Five Tips on How to Discuss Finances with Your Better Half

There's no reason not to get ahead of the curve and start discussing finances before marriage or cohabitation. Try to get a sense of how the other person approaches money." What are their attitudes toward money? What are yours? What did your parents teach you about spending, saving, philanthropy? These are my personal experiences and dealings with the sometimes less romantic topic but it gets easier when there's open communication in a relationship. You both have to understand that part of sharing your life with someone includes not just living together but sharing financial responsibility in one way or the other. That also means a little bit of your financial independence has to go out the door (aaahem...ladies) but that's a topic for another time. 

1. Use effective communication skills.

If you disagree with financial choices your partner has made, refrain from pointing a finger (e.g., "Why in the world would you do something like that?"). Instead, ask for understanding in a supportive, non-judgmental manner (e.g., "Help me understand how this debt accumulated.").

2. Spending habits.

You will want to know the manner in which your partner approaches budgets and spending. Does your partner spend his/her entire paycheck each month, or does he/she save? Does your partner mainly spend money only on necessities, or does he or she also spend money on luxuries? How does your partner's style jive with your own?

{Image Souce: Article from Pop Sugar,  10 Things Financially Savvy People Don't D o}

{Image Souce: Article from Pop Sugar, 10 Things Financially Savvy People Don't Do}

3.  Financial  styles.

For example, do you pay bills as soon as they are received, whereas your partner pays them right before the deadline? Is your checkbook diligently balanced, whereas your partner's is a very rough approximation of what he or she thinks is in the checking account? Do you contribute the minimum to retirement, whereas your partner takes full advantage of his or her employer's matching plan?

4. Budgeting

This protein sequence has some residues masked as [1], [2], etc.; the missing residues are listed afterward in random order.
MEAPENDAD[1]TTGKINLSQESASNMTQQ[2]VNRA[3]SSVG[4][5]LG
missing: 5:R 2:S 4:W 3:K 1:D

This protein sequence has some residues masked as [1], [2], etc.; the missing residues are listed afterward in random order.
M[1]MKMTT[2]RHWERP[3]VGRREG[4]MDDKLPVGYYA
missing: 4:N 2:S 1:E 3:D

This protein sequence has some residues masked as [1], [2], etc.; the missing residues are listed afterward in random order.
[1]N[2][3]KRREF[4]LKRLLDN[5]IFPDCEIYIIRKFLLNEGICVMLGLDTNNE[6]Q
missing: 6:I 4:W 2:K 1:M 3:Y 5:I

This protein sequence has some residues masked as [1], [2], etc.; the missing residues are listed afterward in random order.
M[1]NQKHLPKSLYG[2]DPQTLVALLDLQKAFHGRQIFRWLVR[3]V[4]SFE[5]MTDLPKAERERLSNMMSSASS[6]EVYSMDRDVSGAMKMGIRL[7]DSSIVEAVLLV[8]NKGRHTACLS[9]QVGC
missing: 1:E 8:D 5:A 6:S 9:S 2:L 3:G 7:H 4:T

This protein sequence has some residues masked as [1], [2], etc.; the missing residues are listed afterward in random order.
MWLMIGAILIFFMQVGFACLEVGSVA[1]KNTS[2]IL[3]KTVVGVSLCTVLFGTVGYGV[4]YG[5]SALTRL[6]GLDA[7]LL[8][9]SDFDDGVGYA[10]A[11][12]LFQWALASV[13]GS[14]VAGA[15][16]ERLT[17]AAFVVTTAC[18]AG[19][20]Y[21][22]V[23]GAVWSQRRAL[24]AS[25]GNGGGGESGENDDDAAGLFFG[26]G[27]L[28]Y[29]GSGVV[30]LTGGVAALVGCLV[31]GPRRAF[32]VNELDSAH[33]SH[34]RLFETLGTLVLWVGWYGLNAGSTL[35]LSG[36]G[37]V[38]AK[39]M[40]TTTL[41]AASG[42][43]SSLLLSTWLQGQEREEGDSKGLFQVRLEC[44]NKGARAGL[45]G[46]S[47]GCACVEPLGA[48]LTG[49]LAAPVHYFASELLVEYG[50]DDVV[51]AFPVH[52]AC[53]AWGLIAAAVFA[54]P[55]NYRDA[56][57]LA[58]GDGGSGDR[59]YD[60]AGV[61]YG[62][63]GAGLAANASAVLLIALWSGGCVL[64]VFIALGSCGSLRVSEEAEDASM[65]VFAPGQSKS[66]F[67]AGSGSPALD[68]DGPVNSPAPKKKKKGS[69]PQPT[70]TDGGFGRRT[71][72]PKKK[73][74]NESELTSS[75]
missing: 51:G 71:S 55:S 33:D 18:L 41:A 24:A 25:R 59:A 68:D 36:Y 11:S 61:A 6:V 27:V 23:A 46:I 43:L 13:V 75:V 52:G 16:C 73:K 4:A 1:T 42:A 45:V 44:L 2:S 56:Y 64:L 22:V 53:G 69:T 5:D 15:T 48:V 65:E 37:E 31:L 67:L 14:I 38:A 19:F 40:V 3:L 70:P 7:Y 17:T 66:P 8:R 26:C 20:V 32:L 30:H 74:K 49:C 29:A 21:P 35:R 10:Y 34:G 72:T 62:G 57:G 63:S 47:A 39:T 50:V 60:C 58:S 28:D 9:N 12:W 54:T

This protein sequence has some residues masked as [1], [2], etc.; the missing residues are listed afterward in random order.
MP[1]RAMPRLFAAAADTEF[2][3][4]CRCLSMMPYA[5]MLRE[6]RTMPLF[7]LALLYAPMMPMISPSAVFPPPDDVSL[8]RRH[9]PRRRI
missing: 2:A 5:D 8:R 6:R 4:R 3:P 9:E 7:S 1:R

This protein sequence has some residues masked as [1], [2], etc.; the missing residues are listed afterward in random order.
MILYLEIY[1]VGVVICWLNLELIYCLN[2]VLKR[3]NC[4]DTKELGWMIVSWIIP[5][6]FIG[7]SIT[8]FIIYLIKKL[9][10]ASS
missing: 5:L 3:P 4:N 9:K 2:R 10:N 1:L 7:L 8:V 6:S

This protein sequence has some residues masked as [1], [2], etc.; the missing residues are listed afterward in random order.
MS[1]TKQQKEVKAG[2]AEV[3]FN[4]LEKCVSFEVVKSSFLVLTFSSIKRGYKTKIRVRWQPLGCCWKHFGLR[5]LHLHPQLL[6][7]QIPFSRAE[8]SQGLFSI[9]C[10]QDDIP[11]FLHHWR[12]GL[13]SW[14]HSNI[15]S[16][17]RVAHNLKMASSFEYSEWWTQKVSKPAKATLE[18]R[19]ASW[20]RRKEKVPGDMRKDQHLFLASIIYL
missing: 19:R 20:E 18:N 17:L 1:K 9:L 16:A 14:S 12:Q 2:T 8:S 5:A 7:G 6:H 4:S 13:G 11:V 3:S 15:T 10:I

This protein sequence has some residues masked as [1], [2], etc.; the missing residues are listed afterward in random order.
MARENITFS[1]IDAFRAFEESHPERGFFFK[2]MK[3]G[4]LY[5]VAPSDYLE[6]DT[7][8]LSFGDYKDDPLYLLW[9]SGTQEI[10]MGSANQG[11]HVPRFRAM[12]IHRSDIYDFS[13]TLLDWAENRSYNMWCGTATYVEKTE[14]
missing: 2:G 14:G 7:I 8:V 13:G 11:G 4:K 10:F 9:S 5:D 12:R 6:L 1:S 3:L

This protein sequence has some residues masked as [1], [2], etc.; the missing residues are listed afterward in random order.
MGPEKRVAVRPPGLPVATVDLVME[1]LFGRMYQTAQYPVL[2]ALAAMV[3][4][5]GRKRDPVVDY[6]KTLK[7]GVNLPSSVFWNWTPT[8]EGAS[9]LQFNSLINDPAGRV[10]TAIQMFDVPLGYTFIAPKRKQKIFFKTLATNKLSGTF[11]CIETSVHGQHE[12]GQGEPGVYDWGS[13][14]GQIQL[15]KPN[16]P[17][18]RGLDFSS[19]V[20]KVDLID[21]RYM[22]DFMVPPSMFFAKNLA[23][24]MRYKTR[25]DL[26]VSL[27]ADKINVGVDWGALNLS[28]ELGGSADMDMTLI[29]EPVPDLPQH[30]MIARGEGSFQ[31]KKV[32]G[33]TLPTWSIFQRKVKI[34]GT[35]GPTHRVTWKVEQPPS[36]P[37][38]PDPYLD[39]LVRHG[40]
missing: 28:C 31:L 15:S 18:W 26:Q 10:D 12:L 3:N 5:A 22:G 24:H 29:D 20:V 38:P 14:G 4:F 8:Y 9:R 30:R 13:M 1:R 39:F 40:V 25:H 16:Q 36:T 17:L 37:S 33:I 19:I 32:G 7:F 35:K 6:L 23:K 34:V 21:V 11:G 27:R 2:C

Budgeting can be the tool that you use to create a plan with you and your partner. It can make your financial goals possible and be a roadmap by which you achieve them. Create a wealth board. I know it sounds silly but it's encouraging. The strong feelings that visuals trigger actually help you achieve your goals. I religiously put this into practice for clients with every design project so I figured why not use it for our personal life goals. So put that magazine clipping of Bora Bora on the wall and plan how to afford it. 

{Image Source:  Style Me Pretty, The Vault }

5. Who will be in charge?

Determine who will handle day to day finances like budgeting and bills and who will be in charge of long term finances. Maybe a rotating schedule will work for you. Maybe one of you is much better at being organized  and keeping track of things. Simply put, decide proactively who is going to manage the money. If both of you manage your finances together, set up times where you go over your finances to make sure you're on the same page. 

One final note... 

Trust is the foundation on which relationships are built. And whether you like it or not you will have to use money in your relationship. So start having these conversations with your spouse or soon-to be now. You don't have to approach these conversations as a negative. Create your financial goals together with a mindset that you have a certain amount of money, and you get to choose how you want to use it. Apply this approach to your monthly spending as well as your investing funds to live from an empowering place of choice, not lack. 

 Want more ore financial advice? Read Suze Ornan's 5 Ultimate Money Tips from Ebony magazine. 

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